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Hughes v. Vannoy

United States District Court, M.D. Louisiana

October 31, 2019

GEORGE HUGHES
v.
DARREL VANNOY, ET AL.

          RULING AND ORDER

          BRIAN A. JACKSON JUDGE

         Before the Court is the United States Magistrate Judge's Report and Recommendation (Doc. 12) pursuant to 28 U.S.C. §636(b)(1). The Report and Recommendation addresses Petitioner's application for a Writ of Habeas Corpus (Doc. 1). Petitioner, an inmate confined at the Louisiana State Penitentiary in Angola, Louisiana, filed this proceeding against Defendants to challenge his confinement. The Magistrate Judge recommended that Petitioner's application for habeas corpus relief be granted and the state court be directed to retry Petitioner.

         The Report and Recommendation notified the parties that, pursuant to 28 U.S.C. §636(b)(1), they had fourteen days from the date they received the Report and Recommendation to file written objections to the proposed findings of fact, conclusions of law, and recommendations therein. Defendants filed a timely objection (Doc. 13), and Plaintiff filed a response to the objection. (Doc. 16).

         A. Whether Petitioner's Petition was Untimely Filed.

         The State asserts that petitioner's application is time-barred under the Anti-Terrorism and Effective Death Penalty Act ("AEDPA"). The State argues that the thirty-day extension granted by the Court was not warranted by equitable tolling. The statute of limitations applicable to federal habeas corpus claims is one year, unless a court finds that the circumstances are rare and exceptional to warrant equitable tolling. See Holland v. Florida, 130 S.Ct. 2549, 2560 (2010). Petitioner filed his original petition within the one-year limitation, but it was filed before Petitioner exhausted state court remedies. Petitioner filed the petition because he had three days remaining before the end of the one-year limitation and he did not want to forfeit his rights to a file a habeas petition (Doc. 16 at p. 3). Petitioner filed a motion to stay his petition until he exhausted his state court remedies, but the Court denied his motion and dismissed his petition. (Doc. 15, 3:15-cv-00795-JJB-EWD). However, the Court granted Petitioner an additional thirty days, commencing after the Louisiana Supreme Court issued its ruling on his petition. (Id.). The Magistrate Judge found that the Court's decision to grant an extension of time to file the petition is a rare and exceptional circumstance that warrants equitable tolling of the one-year limitation, therefore the merits of Petitioner's petition must be considered.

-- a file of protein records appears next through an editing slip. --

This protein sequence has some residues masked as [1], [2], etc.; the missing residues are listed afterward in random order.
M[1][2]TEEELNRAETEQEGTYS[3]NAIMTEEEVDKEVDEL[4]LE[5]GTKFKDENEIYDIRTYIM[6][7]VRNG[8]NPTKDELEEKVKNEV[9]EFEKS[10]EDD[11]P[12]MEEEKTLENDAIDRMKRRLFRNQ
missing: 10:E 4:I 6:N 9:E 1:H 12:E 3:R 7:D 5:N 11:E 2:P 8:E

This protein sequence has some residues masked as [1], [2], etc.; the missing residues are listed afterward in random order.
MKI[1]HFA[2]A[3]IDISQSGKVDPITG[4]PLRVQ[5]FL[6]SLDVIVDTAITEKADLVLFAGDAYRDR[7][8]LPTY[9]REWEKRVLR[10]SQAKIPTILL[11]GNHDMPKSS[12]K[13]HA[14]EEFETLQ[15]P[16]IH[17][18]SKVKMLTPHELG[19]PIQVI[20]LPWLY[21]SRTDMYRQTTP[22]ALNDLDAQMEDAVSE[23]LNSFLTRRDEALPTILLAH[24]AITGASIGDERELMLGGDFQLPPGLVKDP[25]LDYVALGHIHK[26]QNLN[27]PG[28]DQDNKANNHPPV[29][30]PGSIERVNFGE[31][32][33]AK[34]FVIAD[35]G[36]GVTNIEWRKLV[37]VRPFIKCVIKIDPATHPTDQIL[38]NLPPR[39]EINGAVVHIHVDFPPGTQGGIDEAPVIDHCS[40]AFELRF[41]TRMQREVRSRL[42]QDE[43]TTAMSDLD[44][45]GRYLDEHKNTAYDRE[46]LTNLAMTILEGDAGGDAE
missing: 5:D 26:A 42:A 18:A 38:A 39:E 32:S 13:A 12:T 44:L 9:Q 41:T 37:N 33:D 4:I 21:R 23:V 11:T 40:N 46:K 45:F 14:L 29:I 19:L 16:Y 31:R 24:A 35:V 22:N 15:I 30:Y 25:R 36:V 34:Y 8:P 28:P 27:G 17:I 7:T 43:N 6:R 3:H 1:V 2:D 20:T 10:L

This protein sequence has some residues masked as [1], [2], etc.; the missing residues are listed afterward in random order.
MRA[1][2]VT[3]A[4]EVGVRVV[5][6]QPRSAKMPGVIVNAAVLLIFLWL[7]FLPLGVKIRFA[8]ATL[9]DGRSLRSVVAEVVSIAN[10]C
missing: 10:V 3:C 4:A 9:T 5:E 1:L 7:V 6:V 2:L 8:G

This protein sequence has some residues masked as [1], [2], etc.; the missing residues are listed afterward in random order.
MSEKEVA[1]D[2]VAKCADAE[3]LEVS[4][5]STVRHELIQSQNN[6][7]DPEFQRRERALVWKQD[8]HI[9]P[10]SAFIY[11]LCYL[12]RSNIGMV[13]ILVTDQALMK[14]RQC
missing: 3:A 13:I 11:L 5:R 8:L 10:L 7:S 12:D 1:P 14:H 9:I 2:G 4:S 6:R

The Magistrate Judge cites Prieto v. Quarierman, 456 F.3d 511 (5th Cir. 2006) as support for the finding that Petitioner's petition was not untimely filed. In Prieto, the United States Court of Appeals for the Fifth Circuit found that the Prieto (1) relied on the district court's order extending his filing deadline in good faith and (2) relied to his detriment on the prior court ruling when he filed his petition. 456 F.3d at 515. The Fifth Circuit also found that since Prieto submitted his petition within the time expressly allowed by the district court, he is entitled to equitable tolling. Id. The Fifth Circuit previously recognized in Davis v. Johnson, 158 F.3d 806 (5th Cir. 1998) that a district court's grant of extensions of time beyond the AEDPA's limitations period is likely a rare and exceptional circumstance that justifies equitable tolling.

         The Court agrees that Petitioner's petition is not time-barred. The extension of time granted by the Court is the rare and exceptional circumstance that warrants equitable tolling; therefore, the Court did not have to list other exceptional circumstances, as the State argued. The Magistrate Judge correctly found that this rare and exceptional circumstance justified equitable tolling.

         As previously noted, Petitioner filed his original petition within the AEDPA's one-year limitation period, but the petition was dismissed for failure to exhaust state court remedies. Just as in Prieto, Petitioner relied on the Court's Order granting an extension of time to re-file his petition in good faith. The Petitioner re-filed his petition within the time permitted by the Court. Thus, the Magistrate Judge's finding that the petition was not time barred, and that the merits of the petition must be considered was correct.